Bovine Spongiform Encephalopathy (BSE) or Mad Cow Disease, degenerative
brain disorder of cattle. Symptoms in cows include loss of coordination and a typical
staggering gait. Affected animals also show signs of senility, for example, lack of
interest in their surroundings, the abandonment of routine habits, disinterest in
feed and water, or unpredictable behavior. Affected cattle show symptoms when
they are three to ten years old.
First identified in Britain in November 1986, over 170,000 cases have since
been recorded there. Sporadic incidences have been confirmed in other European
countries, with Switzerland (over 260 cases) and Ireland (over 260 cases)
identifying the largest number. It has also been recognized in Canada, where cases
are confined to dairy cows imported from Britain. BSE has not been officially
confirmed in the United States or any other major milk-producing country.
Autopsies of affected cattle reveal holes in the brain tissue that give it a spongy, or
Similar spongiform diseases have been recognized in humans
(for example, Creutzfeldt-Jakob disease or CJD) for over a century and in sheep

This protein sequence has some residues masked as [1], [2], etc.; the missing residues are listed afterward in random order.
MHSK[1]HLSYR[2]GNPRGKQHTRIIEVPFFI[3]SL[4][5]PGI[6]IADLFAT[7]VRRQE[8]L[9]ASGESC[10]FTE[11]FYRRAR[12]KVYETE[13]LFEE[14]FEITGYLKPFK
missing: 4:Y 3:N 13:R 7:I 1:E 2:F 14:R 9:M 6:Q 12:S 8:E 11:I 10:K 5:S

(scrapie) for over 200 years. The cause of BSE is unproven, although there is strong
evidence that prions, which may be ineffective proteins, are the agent. Other
hypotheses suggest that prions work with an as yet undetected virus to cause the
Recycled animal tissue, which had been routinely fed to British dairy cows as
a protein supplement, was identified as the source of the infection. The European
Commission's Scientific Veterinary Committee and the world control body, the
FÃÂ©dÃÂ©ration Internationale des Epizooties (FNE) believes that BSE was originally
spread from sheep's brains infected with scrapie and that its spread was
accidentally accelerated by the ingestion of brain tissue taken from cows that had
become infected with BSE.
Following through with this fodder transmission theory, the...